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satchmo

Constant buffer UpdateSubResource vs Map

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satchmo    126
I'm trying to determine the use cases for Map/Unmap versus UpdateSubResource when it comes to updating constant buffers. I know there have been a few different threads around this topic, but none of them have really satisfactorily answered the question.

Here's how I understand Map() and UpdateSubResource() - someone please correct me if I'm wrong about something:[list]
[*][b]Map()[/b]: You get a pointer directly to the driver's memory for that resource. You can write directly to it without incurring any other system memory copies, possibly causing a stall if you use _DISCARD while the resource is in use by the GPU and the driver runs out of temporary buffers. Good for gathering inputs from various memory locations and writing directly into the buffer without incurring any other extra copy.
[*][b]UpdateSubResource()[/b]: Copies the whole structure from an area of system memory to the driver's memory for that resource. Useful when you already have a copy of the buffer in memory already.
[/list]

So based on this understanding, I have a few questions:[list=1]
[*]What's the general limit of temporary buffers that are used when using _DISCARD with [b]Map()[/b]? Tens? Hundreds? I assume it's different per driver, but would like at least some general guidelines.
[*]What happens when you use [b]UpdateSubResource()[/b] and the resource is being used by the GPU? Is it subject to the same process of using temporary buffers and possibly stalling if the drivers runs out of temporary buffers? Take an example of five objects drawn one after another, using the same shared constant buffer, and the constant buffer needs to be updated for each object. Using [b]Map()[/b] for each constant buffer update, every update after the first one will cause the driver to use a temporary buffer, as the previous one will not have been used yet. What will happen when using [b]UpdateSubResource() [/b]in this case?
[*]How is it advantageous to use one over the other? Is it purely how much data is being moved around? As far as I can tell, the same amount of memory is being copied around no matter which method you use - but I suspect I'm missing something here.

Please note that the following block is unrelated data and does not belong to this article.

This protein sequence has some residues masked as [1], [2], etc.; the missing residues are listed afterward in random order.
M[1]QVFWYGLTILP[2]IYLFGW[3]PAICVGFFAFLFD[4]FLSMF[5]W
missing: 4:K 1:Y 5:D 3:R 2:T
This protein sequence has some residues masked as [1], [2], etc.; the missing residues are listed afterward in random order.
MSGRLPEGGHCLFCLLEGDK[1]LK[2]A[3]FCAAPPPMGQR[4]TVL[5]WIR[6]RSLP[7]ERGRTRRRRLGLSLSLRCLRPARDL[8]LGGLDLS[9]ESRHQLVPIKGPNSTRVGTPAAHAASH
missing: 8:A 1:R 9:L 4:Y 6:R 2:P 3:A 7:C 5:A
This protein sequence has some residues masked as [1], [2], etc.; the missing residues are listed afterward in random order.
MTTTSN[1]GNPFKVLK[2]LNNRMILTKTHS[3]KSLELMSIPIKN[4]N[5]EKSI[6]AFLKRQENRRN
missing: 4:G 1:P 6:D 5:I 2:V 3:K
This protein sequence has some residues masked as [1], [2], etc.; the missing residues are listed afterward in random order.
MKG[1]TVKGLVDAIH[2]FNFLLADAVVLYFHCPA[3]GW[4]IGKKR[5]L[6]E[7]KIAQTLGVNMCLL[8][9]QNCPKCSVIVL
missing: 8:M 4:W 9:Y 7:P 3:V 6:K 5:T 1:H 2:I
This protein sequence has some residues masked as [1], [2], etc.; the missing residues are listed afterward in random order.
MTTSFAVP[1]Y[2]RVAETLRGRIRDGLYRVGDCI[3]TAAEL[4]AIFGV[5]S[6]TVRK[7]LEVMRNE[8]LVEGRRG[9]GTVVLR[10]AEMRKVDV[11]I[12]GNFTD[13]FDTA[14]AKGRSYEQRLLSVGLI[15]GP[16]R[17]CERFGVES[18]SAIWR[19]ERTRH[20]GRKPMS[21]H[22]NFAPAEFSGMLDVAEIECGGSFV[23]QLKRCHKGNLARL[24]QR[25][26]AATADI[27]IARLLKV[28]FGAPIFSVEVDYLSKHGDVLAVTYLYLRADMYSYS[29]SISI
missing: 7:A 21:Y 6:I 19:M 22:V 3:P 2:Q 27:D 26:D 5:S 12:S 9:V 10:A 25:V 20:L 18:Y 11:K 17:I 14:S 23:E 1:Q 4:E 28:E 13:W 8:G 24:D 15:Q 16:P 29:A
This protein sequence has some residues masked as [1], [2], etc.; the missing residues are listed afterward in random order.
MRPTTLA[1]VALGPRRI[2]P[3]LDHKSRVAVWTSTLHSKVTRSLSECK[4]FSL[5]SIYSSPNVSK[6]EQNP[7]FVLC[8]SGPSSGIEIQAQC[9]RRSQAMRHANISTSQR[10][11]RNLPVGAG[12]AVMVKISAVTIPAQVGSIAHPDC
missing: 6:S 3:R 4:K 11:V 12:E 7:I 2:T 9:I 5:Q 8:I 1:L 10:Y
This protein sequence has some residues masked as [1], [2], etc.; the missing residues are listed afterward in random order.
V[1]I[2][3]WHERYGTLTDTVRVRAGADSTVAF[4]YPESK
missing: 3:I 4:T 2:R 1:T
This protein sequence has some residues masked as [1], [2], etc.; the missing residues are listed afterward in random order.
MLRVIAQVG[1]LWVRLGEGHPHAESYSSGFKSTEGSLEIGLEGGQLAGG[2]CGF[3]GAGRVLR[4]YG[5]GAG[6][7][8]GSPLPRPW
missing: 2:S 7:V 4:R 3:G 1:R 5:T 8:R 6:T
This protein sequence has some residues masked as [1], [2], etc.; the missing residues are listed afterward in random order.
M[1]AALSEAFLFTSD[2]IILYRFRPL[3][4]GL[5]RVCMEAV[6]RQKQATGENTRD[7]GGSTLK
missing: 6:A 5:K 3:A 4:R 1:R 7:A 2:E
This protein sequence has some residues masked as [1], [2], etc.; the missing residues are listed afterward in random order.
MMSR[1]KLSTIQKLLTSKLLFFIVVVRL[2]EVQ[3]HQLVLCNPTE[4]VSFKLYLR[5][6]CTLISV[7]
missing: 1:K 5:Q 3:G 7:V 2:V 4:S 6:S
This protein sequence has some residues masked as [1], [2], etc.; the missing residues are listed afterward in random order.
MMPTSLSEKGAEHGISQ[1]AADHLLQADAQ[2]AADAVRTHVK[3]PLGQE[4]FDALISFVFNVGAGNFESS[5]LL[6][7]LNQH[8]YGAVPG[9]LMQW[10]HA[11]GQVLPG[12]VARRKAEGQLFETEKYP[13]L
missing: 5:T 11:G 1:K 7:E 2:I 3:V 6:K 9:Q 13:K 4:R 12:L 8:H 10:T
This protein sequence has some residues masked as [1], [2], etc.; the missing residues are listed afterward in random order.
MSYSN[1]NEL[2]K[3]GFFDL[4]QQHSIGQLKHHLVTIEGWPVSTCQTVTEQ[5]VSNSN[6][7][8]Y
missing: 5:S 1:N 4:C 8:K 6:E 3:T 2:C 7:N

[/list]

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MJP    19755
Nvidia recently recommended using Map + DISCARD for updating constant buffers, and said that their driver is capable of handling a very large number of small constant buffers. In my experience this seems to be good advice...I've used this approach for updating lots of constant buffers and it seems to work just fine. If you try to UpdateSubResource on a resource that is in use, then I believe the data will end up getting copied into the command buffer so that it can be later copied into the resource asynchronously. This is obviously not a good thing.

The presentation I mentioned is [url="http://developer.nvidia.com/gdc-2012"]here[/url], if you're interested (it's the first one, about managing buffers).

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mhagain    13430
I'd generally use Map + discard because when updating a cbuffer you'll be throwing away the entire contents of the old copy; Map + discard is more likely to be optimized by drivers for that kind of usage pattern.

I have experimented some with using a pool of cbuffers but have found that changing buffers incurs more overhead than just discarding the previous contents.

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satchmo    126
Ah, awesome, thanks guys. That's good to know about UpdateSubResource() copying the data into the command buffer. You say it's not a good thing because of the extra copying that would be required, right?

So take this example: I have 1000 identical objects that all need unique values in their constant buffer. If I understand correctly, it would be just fine for me to create just one constant buffer for all of them to share, and use map/discard to update the constant buffer before each draw call. Is there any advantage to creating 1000 constant buffers and each object getting a unique one?

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mhagain    13430
[quote name='satchmo' timestamp='1333138878' post='4926779']
Is there any advantage to creating 1000 constant buffers and each object getting a unique one?
[/quote]

That's something you really need to profile - depending on your cbuffer sizes it may or may not be better. I've tested this exact kind of setup myself with 400 objects and 400 cbuffers each containing just a matrix and some lighting info (maybe 12 extra floats) and it was substantially slower - in my case because the overhead of changing cbuffers for each object was much higher than the overhead of just using map/discard on a single cbuffer. Your case may be different.

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